Paratyphoid fever: causes, symptoms, diagnosis, treatment, and prognosis

Paratyphoid fever A, B, and C are acute infectious diseases caused by Salmonella Paratyphi A, Salmonella Paratyphi B, and Salmonella Paratyphi C, respectively. The symptoms of paratyphoid fever A and B are similar to those of typhoid fever, generally mild, and short duration and low mortality are present. Paratyphoid fever C has different symptoms, and can be manifested by mild typhoid fever, acute gastroenteritis, or septicemia.


Causes

There are 3 serovars of Salmonella Paratyphi including Salmonella Paratyphi A, Salmonella Paratyphi B, and Salmonella Paratyphi C. They all have O antigen and H antigen, and Salmonella Paratyphi C has Vi antigen. Under natural conditions, Salmonella Paratyphi can only infect humans.

The source of infection is patients and carriers. The mode of transmission is roughly the same as that of typhoid fever, but food transmission is more common, because Salmonella Paratyphi can survive in foods for a long time. Paratyphoid fever B is seen all over the world, paratyphoid fever A is more localized, and paratyphoid fever C is less common.

Pathogenesis

The pathological changes of paratyphoid fever A and B are almost the same as those of typhoid fever, but the intestinal lesions of patients with gastroenteritis are significant and extensive, and the colon is often invaded. Intestinal lesions in paratyphoid C are not significant, and there may be no ulceration in the intestinal wall, but focal suppurative lesions may occur in other areas such as joints, cartilage, pleura, and pericardium.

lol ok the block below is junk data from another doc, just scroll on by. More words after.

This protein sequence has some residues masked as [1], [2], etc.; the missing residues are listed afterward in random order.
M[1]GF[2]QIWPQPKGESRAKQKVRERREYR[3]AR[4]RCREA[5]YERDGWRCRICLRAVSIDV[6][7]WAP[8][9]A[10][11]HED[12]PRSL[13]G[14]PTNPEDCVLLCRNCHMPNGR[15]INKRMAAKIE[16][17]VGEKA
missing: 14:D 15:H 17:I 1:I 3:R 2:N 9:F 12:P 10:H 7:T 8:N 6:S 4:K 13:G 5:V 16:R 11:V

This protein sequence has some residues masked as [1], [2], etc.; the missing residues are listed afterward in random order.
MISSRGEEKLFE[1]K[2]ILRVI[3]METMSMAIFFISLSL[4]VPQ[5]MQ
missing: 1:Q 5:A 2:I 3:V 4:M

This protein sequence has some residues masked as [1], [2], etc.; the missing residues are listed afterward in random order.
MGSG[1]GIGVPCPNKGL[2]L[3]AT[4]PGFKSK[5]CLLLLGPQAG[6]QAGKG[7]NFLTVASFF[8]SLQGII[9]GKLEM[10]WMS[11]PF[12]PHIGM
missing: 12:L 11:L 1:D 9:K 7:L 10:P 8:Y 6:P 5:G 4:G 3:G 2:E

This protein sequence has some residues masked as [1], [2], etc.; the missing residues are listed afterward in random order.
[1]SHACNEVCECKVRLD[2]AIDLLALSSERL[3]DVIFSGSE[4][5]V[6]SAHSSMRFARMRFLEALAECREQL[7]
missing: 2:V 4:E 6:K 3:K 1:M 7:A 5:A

Signs and Symptoms

The incubation period is shorter than that of typhoid fever, usually 8 - 10 days, sometimes only 3 - 6 days.

Paratyphoid fever A and B present mostly slow onset, merely sudden onset. The initial symptoms are symptoms of acute gastroenteritis, such as abdominal pain, vomiting, and diarrhea. About 2 - 3 days after onset, the symptoms are relieved. Subsequently, the body temperature rises, and typhoid symptoms appear. Significant symptoms of gastroenteritis may be present and are more common in paratyphoid fever B. Fever often reaches a peak in 3 - 4 days, and large fluctuations are present. Continuous fever is less common. Fever has a short duration of averagely 3 weeks in paratyphoid fever A and 2 weeks in paratyphoid fever B. Mild septicemia and significant intestinal symptoms are present. Relative bradycardia and hepatosplenomegaly may occur, which are the same as those of typhoid fever. The skin lesions often appears early, and can spread throughout the whole body and may be slightly larger in size and darker in color than those of typhoid fever. Recurrence and recrudescence are more common in paratyphoid fever A and B, especially in paratyphoid fever A. Intestinal hemorrhage and intestinal perforation are rare. Low mortality rate is present.

Paratyphoid fever C may be manifested by typhoid fever, acute gastroenteritis, and septicemia.

Typhoid fever

Symptoms are similar to those of paratyphoid A and B. Sudden onset, rapid hyperthermia, irregular fever, chills, headache, and generalized muscle ache and weakness are present. Convulsions or dysphoria can be seen in children, and deliration or coma can occur in severe patients. Hepatosplenomegaly is present, and may be accompanied by jaundice and liver dysfunction. Fever persists for about 1 - 2 weeks. Subsequently, fever gradually drops, the condition tends to improve.